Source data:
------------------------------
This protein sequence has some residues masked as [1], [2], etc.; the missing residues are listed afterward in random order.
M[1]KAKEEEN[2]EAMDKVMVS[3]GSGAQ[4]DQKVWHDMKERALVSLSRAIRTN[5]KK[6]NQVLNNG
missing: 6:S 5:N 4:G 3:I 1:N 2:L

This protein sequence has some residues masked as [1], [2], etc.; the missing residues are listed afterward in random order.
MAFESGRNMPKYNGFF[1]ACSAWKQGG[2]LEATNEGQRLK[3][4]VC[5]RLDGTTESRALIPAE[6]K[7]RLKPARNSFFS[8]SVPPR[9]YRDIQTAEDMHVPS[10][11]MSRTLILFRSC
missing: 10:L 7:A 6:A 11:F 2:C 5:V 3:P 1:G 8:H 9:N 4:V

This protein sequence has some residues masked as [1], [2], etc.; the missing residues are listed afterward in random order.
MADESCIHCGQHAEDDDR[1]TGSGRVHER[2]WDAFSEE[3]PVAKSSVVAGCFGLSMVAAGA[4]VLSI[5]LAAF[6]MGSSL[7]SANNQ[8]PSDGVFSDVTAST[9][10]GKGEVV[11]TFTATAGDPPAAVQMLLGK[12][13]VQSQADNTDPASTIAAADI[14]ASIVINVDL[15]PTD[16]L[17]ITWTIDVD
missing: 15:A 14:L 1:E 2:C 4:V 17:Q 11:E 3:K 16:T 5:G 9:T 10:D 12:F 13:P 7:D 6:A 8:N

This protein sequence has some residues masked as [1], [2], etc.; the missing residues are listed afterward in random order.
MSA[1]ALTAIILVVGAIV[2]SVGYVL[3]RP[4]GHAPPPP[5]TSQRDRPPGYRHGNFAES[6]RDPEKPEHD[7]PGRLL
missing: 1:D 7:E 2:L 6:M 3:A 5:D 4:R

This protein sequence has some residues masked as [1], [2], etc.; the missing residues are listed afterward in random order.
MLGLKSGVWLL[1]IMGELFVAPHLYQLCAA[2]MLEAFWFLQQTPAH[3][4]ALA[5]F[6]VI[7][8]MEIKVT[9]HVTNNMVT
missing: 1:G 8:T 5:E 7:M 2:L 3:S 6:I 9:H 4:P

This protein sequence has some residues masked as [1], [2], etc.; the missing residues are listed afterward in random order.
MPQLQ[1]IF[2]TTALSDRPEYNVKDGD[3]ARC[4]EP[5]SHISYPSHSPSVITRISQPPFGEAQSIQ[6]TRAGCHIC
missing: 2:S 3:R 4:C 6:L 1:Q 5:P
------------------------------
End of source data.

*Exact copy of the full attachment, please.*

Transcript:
This protein sequence has some residues masked as [1], [2], etc.; the missing residues are listed afterward in random order.
M[1]KAKEEEN[2]EAMDKVMVS[3]GSGAQ[4]DQKVWHDMKERALVSLSRAIRTN[5]KK[6]NQVLNNG
missing: 6:S 5:N 4:G 3:I 1:N 2:L

This protein sequence has some residues masked as [1], [2], etc.; the missing residues are listed afterward in random order.
MAFESGRNMPKYNGFF[1]ACSAWKQGG[2]LEATNEGQRLK[3][4]VC[5]RLDGTTESRALIPAE[6]K[7]RLKPARNSFFS[8]SVPPR[9]YRDIQTAEDMHVPS[10][11]MSRTLILFRSC
missing: 10:L 7:A 6:A 11:F 2:C 5:V 3:P 1:G 8:H 9:N 4:V

This protein sequence has some residues masked as [1], [2], etc.; the missing residues are listed afterward in random order.
MADESCIHCGQHAEDDDR[1]TGSGRVHER[2]WDAFSEE[3]PVAKSSVVAGCFGLSMVAAGA[4]VLSI[5]LAAF[6]MGSSL[7]SANNQ[8]PSDGVFSDVTAST[9][10]GKGEVV[11]TFTATAGDPPAAVQMLLGK[12][13]VQSQADNTDPASTIAAADI[14]ASIVINVDL[15]PTD[16]L[17]ITWTIDVD
missing: 15:A 14:L 1:E 2:C 4:V 17:Q 11:E 3:K 16:T 5:G 9:T 10:D 12:F 13:P 7:D 6:A 8:N

This protein sequence has some residues masked as [1], [2], etc.; the missing residues are listed afterward in random order.
MSA[1]ALTAIILVVGAIV[2]SVGYVL[3]RP[4]GHAPPPP[5]TSQRDRPPGYRHGNFAES[6]RDPEKPEHD[7]PGRLL
missing: 1:D 7:E 2:L 6:M 3:A 5:D 4:R

This protein sequence has some residues masked as [1], [2], etc.; the missing residues are listed afterward in random order.
MLGLKSGVWLL[1]IMGELFVAPHLYQLCAA[2]MLEAFWFLQQTPAH[3][4]ALA[5]F[6]VI[7][8]MEIKVT[9]HVTNNMVT
missing: 1:G 8:T 5:E 7:M 2:L 3:S 6:I 9:H 4:P

This protein sequence has some residues masked as [1], [2], etc.; the missing residues are listed afterward in random order.
MPQLQ[1]IF[2]TTALSDRPEYNVKDGD[3]ARC[4]EP[5]SHISYPSHSPSVITRISQPPFGEAQSIQ[6]TRAGCHIC
missing: 2:S 3:R 4:C 6:L 1:Q 5:P